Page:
Where to start? Somehow the presence of Christian, Jewish, or Muslim chaplains (who, if the armed forces are reflective of the overall population, collectively represent about 70 percent of the population)4“According to the 2011 National Household Survey, the largest religion in Canada was Christianity. About 22.1 million people—or just over two-thirds (67.3%) of the population—reported that they were affiliated with a Christian religion. Catholics were the largest Christian religious group in 2011, at 12.8 million people. In 2011, about 2.4 million people, or 7.2% of Canada’s population, reported affiliation with Muslim, Hindu, Sikh and Buddhist religions. This was up from 4.9% a decade earlier, as recorded in the 2001 Census. The largest of these religions was Muslim, with just over one million individuals identifying themselves as such in 2011, representing 3.2% of the nation’s total population. The 2011 National Household Survey data also showed that roughly 329,500 people identified themselves as Jewish, 1.0% of the population. An additional 64,900 people reported that they were affiliated with traditional Aboriginal spirituality.” is problematic and contributes to the military’s toxic culture. To be sure, not all of them agree with the official religious tenets that are mentioned as offensive in the report: concern about same-sex relationships and a traditional view of gender and sexuality; distinguishing the roles of men and women within their faith; rejecting polytheism. There are differences within as well as between faith groups on these—and many other questions—within Canada. But the report concludes:

“The Defence Team cannot consider itself supportive of inclusivity when it employs as chaplains members of organizations whose values are not consistent with National Defence’s ethics and values—even if those members express non-adherence to the policies of their chosen religion.”

Translation: even if you are totally onside with the culturally mainstream “progressive” views on these issues, simply being a member of or identifying with a faith group that isn’t disqualifies you from serving in the military as a chaplain. Or at least, so this panel of experts recommends.

Have the authors of this report, reputable leaders with credentials and careers in public service, all been so blinded to their worldview that they can write their report without realizing the offence it provokes?

We are talking about the role of chaplaincy here, a vocation that seeks to serve and provide spiritual support. In a military context, the need for that support is intensified by the very real life and death risks that those in the military undertake as an ordinary part of their work. When the authors of the report read the Canadian Charter of Rights and Freedoms with freedom of conscience and religion at the head of Section 2, which lists our fundamental freedoms, what understanding of religion do they have?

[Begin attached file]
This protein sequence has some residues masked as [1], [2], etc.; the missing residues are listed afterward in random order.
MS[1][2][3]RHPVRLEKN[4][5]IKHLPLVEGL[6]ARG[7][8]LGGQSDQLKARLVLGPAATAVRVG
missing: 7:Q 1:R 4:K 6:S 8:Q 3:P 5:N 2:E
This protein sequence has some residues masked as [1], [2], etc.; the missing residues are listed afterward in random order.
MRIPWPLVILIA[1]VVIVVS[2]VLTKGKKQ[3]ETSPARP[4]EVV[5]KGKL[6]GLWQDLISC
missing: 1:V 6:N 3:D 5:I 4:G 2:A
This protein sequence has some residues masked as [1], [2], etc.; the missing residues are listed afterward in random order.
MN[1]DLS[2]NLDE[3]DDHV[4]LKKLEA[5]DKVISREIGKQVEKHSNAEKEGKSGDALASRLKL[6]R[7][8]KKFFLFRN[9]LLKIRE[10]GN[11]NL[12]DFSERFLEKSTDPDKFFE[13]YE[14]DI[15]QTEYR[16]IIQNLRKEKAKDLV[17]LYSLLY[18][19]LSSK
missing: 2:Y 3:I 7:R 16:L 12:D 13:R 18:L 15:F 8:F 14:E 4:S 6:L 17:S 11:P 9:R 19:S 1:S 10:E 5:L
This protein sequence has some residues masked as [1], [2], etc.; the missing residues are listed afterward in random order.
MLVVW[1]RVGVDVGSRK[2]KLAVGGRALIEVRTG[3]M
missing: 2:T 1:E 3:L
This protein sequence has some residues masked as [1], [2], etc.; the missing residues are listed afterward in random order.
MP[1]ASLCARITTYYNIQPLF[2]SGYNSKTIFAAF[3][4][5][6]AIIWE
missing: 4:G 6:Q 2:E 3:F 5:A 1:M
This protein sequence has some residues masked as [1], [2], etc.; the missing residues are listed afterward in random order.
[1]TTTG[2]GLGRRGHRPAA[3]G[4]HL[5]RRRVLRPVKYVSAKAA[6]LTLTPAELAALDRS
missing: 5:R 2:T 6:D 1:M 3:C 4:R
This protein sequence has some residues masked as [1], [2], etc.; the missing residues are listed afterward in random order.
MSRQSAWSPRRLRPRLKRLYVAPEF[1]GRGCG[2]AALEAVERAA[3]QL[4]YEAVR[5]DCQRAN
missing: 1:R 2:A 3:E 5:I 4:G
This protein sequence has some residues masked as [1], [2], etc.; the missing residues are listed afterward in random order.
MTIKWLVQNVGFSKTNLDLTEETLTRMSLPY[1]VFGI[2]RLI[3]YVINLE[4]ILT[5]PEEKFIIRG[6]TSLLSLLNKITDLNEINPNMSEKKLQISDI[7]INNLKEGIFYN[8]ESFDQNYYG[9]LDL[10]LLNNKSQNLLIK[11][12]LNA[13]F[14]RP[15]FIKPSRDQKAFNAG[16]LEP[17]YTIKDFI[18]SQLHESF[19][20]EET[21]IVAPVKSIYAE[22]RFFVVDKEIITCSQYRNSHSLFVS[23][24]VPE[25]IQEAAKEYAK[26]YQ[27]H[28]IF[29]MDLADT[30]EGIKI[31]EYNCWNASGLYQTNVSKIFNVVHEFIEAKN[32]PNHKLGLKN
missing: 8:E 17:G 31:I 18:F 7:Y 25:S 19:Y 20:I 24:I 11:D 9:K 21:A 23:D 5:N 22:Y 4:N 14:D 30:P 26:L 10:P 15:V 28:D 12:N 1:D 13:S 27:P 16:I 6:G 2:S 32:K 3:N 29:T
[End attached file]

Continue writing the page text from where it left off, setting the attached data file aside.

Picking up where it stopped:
The relevant philosophical term here is “social imaginary”, or the broadly shared image of the ideal society. The authors of this report clearly imagine a stolidly secular world with only a little corner left for religion. My non-philosophical way of explaining it references birds and fish. A fish living in the water isn’t against flying. It cannot imagine what flying is, because it has only and can only imagine living in water. Flying isn’t something you are for or against in the deep blue sea. Similarly, a bird flies freely in the air and cannot imagine what swimming is like. Birds and fish have a rather limited social imaginary. That’s not unlike the CAF report’s authors. In their secular framework, references to the transcendent make about as much sense as flying does to a goldfish or swimming does to a goldfinch.

But Canada isn’t a non-religious deep blue sea. Our history, constitution and core values explicitly recognize “the supremacy of God and the rule of law.” They cannot simply be recommended out of relevance in a misguided aspiration to “do something” about the military’s very real problems. I don’t believe the authors are necessarily as ill-willed as their words suggest and my own approach to commentary is to try to avoid labels. But if I check a dictionary, what is here comes pretty close to what is usually defined as bigotry. An institution that self-admittedly is struggling with racism and sexism should look elsewhere when seeking solutions.